Other than getting vaccinated, the best way to avoid the flu is to:
avoid people with the flu
wash your hands frequently
keep things clean
eat well, sleep well
This Flu Season
Here in the beginning weeks of 2017, we are well into flu season. The CDC keeps track of flu statistics weekly and posts them. As of late December, the flu status for the country was listed as Elevated with almost all areas reporting an elevated level of flu-like illnesses.
Technically, the flu season is a yearly epidemic; that's what "flu season" is. Some seasons are worse than others due to a number of factors. It is hard to predict what will happen each year, what strains of the flu will be most common, how long the season will last, and whether it will be a difficult, normal, or mild season.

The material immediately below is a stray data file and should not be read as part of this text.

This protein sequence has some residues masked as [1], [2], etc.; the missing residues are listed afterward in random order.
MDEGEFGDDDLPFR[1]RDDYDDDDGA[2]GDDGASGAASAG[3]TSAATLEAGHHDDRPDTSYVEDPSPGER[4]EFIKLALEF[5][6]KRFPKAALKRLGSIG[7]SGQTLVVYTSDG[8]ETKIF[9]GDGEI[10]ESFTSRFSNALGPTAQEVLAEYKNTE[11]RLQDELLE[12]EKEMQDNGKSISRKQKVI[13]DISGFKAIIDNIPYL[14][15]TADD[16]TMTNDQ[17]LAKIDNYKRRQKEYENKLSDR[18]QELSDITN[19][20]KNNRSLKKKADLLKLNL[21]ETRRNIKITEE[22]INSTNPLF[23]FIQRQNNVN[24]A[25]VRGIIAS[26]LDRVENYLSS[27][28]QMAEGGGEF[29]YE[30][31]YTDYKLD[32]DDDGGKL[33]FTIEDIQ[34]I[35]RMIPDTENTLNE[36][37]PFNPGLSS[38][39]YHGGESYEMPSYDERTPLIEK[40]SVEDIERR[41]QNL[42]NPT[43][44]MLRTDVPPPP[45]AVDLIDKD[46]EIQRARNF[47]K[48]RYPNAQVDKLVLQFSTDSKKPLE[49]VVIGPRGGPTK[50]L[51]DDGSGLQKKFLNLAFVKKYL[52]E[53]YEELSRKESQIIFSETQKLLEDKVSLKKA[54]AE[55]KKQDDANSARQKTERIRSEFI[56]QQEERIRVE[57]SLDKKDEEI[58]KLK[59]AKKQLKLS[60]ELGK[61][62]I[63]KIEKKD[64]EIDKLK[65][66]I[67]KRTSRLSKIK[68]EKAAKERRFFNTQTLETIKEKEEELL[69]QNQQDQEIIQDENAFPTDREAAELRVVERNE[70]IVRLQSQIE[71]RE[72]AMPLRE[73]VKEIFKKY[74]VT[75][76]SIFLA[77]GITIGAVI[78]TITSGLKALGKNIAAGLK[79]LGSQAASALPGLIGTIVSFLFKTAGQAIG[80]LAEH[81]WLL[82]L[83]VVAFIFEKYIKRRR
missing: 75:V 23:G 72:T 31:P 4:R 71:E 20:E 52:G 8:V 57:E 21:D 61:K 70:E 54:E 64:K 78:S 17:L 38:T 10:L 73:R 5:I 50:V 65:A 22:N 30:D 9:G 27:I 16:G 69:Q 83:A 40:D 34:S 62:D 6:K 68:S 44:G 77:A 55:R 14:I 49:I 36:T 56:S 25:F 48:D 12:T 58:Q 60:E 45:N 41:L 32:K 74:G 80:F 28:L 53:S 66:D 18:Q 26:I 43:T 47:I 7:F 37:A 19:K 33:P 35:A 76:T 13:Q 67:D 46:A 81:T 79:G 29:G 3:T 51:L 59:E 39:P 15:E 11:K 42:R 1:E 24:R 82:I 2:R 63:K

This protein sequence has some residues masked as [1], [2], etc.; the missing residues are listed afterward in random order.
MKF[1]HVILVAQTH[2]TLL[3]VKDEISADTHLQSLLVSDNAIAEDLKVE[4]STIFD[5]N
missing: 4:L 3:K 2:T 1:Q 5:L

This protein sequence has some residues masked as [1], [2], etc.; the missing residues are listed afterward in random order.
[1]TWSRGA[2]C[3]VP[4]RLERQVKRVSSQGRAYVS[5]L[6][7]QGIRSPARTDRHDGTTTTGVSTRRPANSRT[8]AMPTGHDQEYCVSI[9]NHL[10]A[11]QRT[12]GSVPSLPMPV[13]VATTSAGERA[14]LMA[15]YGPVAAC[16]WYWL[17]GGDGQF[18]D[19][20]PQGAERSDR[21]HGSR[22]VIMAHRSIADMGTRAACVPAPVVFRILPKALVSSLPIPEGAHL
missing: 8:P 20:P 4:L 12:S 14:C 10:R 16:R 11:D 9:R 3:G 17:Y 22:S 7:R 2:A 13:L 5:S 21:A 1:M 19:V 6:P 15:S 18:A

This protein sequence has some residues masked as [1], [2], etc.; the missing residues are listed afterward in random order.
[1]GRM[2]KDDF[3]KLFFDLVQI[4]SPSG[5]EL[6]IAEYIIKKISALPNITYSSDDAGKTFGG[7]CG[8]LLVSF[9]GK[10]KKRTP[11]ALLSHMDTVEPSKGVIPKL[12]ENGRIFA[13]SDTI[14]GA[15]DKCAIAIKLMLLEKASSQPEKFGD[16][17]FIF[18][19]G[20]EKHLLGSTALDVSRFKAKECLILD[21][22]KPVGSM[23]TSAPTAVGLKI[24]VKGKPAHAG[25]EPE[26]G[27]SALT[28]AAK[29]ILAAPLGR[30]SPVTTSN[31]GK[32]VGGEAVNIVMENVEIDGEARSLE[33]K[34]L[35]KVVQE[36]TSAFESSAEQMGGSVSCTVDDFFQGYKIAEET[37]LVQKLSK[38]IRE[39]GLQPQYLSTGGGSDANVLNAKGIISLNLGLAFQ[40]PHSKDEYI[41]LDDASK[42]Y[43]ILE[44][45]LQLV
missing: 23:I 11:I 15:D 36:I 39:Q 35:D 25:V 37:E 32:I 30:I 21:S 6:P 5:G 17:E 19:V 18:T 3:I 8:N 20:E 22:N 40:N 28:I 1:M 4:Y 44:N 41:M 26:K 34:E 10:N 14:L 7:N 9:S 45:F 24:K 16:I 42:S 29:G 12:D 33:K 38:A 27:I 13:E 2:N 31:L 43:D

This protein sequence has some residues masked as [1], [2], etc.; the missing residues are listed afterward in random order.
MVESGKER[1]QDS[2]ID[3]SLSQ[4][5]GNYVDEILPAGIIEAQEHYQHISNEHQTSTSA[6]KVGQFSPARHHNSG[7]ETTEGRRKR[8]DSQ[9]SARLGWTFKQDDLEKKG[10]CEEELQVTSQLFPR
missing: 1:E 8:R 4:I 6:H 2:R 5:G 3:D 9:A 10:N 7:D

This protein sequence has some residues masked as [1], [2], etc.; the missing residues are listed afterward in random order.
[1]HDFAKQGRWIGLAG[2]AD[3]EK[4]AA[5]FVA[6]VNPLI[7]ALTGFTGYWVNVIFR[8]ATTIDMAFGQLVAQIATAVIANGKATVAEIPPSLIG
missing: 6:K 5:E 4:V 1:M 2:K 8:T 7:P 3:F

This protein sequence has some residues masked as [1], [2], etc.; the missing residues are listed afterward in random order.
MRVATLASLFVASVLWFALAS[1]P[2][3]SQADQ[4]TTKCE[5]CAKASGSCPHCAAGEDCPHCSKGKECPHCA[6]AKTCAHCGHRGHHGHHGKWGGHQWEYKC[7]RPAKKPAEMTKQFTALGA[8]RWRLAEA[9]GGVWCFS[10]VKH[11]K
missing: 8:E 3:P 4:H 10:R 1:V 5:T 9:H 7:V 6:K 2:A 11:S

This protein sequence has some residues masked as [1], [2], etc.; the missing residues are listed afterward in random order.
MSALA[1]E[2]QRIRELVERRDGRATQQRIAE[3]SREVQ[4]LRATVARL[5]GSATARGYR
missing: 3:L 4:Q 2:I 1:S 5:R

Is this the Flu?
fever (but not always)
runny or stuffy nose
sometimes diarrhea or vomiting
Treating the Flu
Because the flu is a virus, antibiotics do not treat the flu. However there are antiviral medications available to help the body fight the virus. There are also other medications that can help ease your symptoms such as cough medicines and fever reducers.
Other than that, the best thing to do if you have the flu is stay home, rest, and practice good hygiene to avoid sharing your flu with others. Don't return to your normal activities until you have been fever free for at least 24 hours, without the help of a fever reducer.
Being Sick is Expensive
Not only does the flu make you miserable, it can be a stressful time as you take off work and face healthcare expenses. The average person with health insurance pays about $130 when they have the flu. If you are underinsured or uninsured, that cost can go up significantly.
If you need a prescription to help you survive the flu and your fear of the cost is keeping you from heading to the pharmacy, RefillWise can help. You can use it in place of of a prescription card to receive discounts and rewards. It's one way to reduce the burden of being sick.